India's economy will recover in 2021, reducing the likelihood of a sharp deterioration in asset quality at the country's public sector banks, said Moody's Investors Service recently.
However, banks' capitalisation will remain insufficient to absorb unexpected shocks and support credit growth, the credit rating agency noted.
"Various measures by the Indian government to support borrowers have helped curb growth in public sector banks' nonperforming loans (NPLs), and the volume of restructured loans is not as large as we anticipated," said Rebaca Tan, a Moody's Assistant Vice President and Analyst.
Asset quality at the five largest rated public sector banks (PSBs) in India – State Bank of India (Baa3 negative, ba2), Bank of Baroda (Ba1 negative, b1), Punjab National Bank (Ba1 negative, b1), Canara Bank (Ba1 negative, b1), and Union Bank of India (Ba1 negative, b1) – improved mildly in the first nine months of the year ending March 2021 (fiscal 2021) despite an economic contraction exacerbated by the pandemic, Moody’s pointed out.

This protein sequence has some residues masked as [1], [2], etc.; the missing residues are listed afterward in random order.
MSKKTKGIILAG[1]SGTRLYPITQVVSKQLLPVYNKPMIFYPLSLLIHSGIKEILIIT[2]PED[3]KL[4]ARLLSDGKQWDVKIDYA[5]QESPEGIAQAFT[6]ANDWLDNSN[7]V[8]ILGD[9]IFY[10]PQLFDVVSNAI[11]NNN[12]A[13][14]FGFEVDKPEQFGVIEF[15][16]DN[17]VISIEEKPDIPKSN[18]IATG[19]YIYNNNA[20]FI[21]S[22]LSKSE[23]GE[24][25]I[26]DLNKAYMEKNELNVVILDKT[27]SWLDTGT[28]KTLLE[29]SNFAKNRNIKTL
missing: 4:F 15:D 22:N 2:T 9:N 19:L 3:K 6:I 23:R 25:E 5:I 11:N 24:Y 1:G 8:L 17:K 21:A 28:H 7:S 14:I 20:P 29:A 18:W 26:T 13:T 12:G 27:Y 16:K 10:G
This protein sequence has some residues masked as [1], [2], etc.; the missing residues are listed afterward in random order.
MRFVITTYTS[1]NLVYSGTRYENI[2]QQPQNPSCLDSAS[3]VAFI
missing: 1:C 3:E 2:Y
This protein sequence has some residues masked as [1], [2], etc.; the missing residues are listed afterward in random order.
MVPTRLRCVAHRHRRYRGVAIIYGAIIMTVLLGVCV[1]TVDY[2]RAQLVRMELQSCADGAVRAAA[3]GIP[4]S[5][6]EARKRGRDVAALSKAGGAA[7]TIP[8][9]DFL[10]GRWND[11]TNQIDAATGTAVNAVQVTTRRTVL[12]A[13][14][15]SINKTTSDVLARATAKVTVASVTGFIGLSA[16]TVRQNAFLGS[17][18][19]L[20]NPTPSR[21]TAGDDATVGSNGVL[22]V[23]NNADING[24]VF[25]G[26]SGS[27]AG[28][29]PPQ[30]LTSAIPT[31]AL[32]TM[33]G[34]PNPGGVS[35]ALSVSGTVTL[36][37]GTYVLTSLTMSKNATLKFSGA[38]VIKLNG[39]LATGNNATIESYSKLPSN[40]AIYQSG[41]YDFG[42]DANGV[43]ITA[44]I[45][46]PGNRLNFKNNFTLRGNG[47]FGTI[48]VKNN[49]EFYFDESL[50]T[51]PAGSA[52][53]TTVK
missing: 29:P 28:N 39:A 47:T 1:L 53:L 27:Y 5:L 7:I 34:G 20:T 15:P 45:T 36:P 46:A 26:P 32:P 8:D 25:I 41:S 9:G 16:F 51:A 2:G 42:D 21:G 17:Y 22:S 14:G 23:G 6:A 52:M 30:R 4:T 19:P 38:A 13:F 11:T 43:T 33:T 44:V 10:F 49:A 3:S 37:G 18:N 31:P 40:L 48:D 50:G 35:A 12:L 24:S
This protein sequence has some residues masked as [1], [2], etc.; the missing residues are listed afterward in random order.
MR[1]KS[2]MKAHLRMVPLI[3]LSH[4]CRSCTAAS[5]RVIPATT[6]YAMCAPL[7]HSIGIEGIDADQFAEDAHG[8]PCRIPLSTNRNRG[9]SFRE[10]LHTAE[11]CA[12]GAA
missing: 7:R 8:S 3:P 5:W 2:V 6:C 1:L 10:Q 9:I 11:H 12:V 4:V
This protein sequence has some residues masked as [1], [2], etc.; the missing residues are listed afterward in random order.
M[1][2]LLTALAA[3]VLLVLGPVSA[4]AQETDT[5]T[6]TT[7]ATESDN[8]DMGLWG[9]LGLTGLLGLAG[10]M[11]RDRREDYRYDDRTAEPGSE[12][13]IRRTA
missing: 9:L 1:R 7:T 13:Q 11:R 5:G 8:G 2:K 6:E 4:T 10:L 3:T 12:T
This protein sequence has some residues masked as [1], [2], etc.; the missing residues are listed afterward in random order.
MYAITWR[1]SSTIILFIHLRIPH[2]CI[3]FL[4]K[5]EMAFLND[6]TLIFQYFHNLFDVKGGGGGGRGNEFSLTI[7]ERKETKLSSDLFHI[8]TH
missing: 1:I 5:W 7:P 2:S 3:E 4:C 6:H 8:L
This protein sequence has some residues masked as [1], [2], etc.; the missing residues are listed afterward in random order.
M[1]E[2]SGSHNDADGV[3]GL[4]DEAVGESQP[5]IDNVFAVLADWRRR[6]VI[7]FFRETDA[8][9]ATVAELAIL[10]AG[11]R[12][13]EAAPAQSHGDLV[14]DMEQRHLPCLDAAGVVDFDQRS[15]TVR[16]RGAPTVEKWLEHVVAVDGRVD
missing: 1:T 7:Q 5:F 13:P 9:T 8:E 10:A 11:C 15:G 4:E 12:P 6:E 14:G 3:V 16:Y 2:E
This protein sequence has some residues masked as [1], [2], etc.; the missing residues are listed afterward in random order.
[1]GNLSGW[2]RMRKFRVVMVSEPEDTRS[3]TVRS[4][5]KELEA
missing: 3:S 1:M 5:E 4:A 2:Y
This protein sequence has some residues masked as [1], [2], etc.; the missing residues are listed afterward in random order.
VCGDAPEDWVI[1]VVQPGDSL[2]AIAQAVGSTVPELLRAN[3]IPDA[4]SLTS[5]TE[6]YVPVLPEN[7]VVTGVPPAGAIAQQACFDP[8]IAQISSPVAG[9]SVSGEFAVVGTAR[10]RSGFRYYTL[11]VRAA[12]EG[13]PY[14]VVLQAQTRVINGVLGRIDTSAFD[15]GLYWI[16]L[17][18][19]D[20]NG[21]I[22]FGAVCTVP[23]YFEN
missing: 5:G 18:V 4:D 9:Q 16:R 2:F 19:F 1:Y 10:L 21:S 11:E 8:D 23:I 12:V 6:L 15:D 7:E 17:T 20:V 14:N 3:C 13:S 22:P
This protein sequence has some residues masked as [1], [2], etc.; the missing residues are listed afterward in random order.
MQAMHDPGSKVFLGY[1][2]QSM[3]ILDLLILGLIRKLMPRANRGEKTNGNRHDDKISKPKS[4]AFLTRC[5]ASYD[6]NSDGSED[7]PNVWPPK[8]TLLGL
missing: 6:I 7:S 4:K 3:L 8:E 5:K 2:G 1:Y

The gross NPL ratios of the five banks declined by an average of about 100 basis points as of the end of 2020 from a year earlier, even including loans that have become delinquent since the end of August 2020 but are not formally classified as NPLs because of a pending case in the Supreme Court, the firm added.
However, India's public sector banks will continue to face capital shortages as their profitability remains weak given high credit costs, leaving them vulnerable to any unexpected stress, Moody’s warned.
The government plans to infuse INR200 billion (US$2.7 billion) in equity capital into public sector banks in fiscal 2022, on top of the INR200 billion budgeted in fiscal 2021.
"While the government's capital infusion into public sector banks will help them meet Basel capital requirements, it will not boost credit growth," Tan said.